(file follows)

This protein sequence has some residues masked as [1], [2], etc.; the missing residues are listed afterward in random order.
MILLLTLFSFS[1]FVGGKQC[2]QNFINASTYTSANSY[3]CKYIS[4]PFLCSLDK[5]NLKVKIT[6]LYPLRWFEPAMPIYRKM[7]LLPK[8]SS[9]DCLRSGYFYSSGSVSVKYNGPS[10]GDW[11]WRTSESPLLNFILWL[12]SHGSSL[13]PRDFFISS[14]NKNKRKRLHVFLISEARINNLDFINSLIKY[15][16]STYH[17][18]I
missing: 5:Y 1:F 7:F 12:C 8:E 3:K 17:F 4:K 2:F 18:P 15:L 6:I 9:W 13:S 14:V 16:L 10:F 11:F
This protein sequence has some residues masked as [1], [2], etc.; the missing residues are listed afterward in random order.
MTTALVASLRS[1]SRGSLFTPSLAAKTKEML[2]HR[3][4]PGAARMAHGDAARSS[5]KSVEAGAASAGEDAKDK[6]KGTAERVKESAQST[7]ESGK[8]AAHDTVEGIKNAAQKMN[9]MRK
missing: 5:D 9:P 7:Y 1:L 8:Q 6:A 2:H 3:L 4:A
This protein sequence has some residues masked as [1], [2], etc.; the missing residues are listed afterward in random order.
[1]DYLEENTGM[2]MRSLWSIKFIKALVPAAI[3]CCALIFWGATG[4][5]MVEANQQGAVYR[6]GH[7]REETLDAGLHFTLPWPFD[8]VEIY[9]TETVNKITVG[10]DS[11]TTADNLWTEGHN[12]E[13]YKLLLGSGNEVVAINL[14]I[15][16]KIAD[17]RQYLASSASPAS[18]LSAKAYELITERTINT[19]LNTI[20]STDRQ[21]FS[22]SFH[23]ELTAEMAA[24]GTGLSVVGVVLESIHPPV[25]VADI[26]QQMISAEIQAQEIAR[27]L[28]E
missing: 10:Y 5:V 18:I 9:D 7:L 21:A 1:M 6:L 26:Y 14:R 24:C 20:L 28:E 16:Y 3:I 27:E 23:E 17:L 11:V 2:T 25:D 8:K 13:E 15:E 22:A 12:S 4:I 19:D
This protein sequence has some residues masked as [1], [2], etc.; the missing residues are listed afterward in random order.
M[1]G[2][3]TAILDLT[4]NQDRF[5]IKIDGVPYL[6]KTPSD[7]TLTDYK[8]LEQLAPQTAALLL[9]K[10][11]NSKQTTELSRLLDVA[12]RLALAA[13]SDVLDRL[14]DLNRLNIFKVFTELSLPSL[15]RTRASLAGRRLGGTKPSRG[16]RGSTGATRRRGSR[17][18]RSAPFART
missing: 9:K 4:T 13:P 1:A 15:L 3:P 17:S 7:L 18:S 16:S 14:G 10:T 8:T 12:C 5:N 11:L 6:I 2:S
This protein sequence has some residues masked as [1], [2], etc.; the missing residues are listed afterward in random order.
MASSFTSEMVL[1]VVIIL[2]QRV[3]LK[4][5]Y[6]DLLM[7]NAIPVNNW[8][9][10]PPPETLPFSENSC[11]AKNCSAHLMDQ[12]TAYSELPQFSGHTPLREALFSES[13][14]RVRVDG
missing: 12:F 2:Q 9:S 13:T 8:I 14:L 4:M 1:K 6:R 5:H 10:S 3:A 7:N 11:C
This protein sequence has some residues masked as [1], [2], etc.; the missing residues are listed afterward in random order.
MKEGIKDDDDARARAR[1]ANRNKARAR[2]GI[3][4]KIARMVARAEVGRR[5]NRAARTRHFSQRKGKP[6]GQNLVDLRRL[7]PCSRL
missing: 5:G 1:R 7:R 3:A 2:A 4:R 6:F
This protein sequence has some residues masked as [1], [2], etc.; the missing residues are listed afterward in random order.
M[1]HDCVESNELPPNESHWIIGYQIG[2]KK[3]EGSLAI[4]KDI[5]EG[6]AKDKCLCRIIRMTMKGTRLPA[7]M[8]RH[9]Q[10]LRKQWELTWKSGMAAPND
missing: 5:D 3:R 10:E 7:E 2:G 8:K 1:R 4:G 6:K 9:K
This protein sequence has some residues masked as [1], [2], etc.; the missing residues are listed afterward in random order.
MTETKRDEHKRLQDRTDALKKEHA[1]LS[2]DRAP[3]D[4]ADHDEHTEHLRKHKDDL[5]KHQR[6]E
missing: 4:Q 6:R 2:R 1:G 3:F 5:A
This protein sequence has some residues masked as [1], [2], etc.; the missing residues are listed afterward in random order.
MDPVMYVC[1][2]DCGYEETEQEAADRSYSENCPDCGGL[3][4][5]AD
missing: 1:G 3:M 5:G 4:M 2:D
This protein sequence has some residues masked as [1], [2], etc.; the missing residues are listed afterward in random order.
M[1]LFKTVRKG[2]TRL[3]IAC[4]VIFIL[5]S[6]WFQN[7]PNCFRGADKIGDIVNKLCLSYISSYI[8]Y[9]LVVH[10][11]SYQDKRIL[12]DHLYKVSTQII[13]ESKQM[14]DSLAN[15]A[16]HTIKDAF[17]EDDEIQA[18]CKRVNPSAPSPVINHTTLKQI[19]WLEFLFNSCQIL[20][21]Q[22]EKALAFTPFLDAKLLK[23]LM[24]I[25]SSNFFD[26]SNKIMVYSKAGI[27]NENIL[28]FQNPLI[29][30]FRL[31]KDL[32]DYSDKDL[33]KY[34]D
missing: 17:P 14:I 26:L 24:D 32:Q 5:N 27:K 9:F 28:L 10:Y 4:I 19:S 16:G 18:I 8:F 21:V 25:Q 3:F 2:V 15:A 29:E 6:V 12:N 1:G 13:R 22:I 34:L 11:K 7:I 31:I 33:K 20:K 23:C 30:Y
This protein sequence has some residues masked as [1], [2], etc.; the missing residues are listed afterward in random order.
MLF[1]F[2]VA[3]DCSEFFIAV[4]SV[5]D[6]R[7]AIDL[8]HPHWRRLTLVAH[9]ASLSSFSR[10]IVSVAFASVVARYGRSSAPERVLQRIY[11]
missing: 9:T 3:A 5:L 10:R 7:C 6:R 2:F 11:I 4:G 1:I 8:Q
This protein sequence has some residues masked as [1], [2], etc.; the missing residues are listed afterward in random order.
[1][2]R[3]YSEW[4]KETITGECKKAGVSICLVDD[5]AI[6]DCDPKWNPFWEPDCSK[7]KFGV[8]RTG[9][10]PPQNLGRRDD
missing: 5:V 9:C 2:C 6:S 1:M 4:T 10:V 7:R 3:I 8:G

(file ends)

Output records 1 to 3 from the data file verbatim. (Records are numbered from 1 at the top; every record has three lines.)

This protein sequence has some residues masked as [1], [2], etc.; the missing residues are listed afterward in random order.
MILLLTLFSFS[1]FVGGKQC[2]QNFINASTYTSANSY[3]CKYIS[4]PFLCSLDK[5]NLKVKIT[6]LYPLRWFEPAMPIYRKM[7]LLPK[8]SS[9]DCLRSGYFYSSGSVSVKYNGPS[10]GDW[11]WRTSESPLLNFILWL[12]SHGSSL[13]PRDFFISS[14]NKNKRKRLHVFLISEARINNLDFINSLIKY[15][16]STYH[17][18]I
missing: 5:Y 1:F 7:F 12:C 8:E 3:K 17:F 4:K 2:F 18:P 15:L 6:I 9:W 13:S 14:V 16:L 10:F 11:F
This protein sequence has some residues masked as [1], [2], etc.; the missing residues are listed afterward in random order.
MTTALVASLRS[1]SRGSLFTPSLAAKTKEML[2]HR[3][4]PGAARMAHGDAARSS[5]KSVEAGAASAGEDAKDK[6]KGTAERVKESAQST[7]ESGK[8]AAHDTVEGIKNAAQKMN[9]MRK
missing: 5:D 9:P 7:Y 1:L 8:Q 6:A 2:H 3:L 4:A
This protein sequence has some residues masked as [1], [2], etc.; the missing residues are listed afterward in random order.
[1]DYLEENTGM[2]MRSLWSIKFIKALVPAAI[3]CCALIFWGATG[4][5]MVEANQQGAVYR[6]GH[7]REETLDAGLHFTLPWPFD[8]VEIY[9]TETVNKITVG[10]DS[11]TTADNLWTEGHN[12]E[13]YKLLLGSGNEVVAINL[14]I[15][16]KIAD[17]RQYLASSASPAS[18]LSAKAYELITERTINT[19]LNTI[20]STDRQ[21]FS[22]SFH[23]ELTAEMAA[24]GTGLSVVGVVLESIHPPV[25]VADI[26]QQMISAEIQAQEIAR[27]L[28]E
missing: 10:Y 5:V 18:I 9:D 7:L 21:A 1:M 6:L 26:Y 14:R 24:C 20:L 28:E 16:Y 3:I 27:E 23:E 17:L 11:V 2:T 25:D 8:K 13:E 15:E 22:A 12:S 4:I 19:D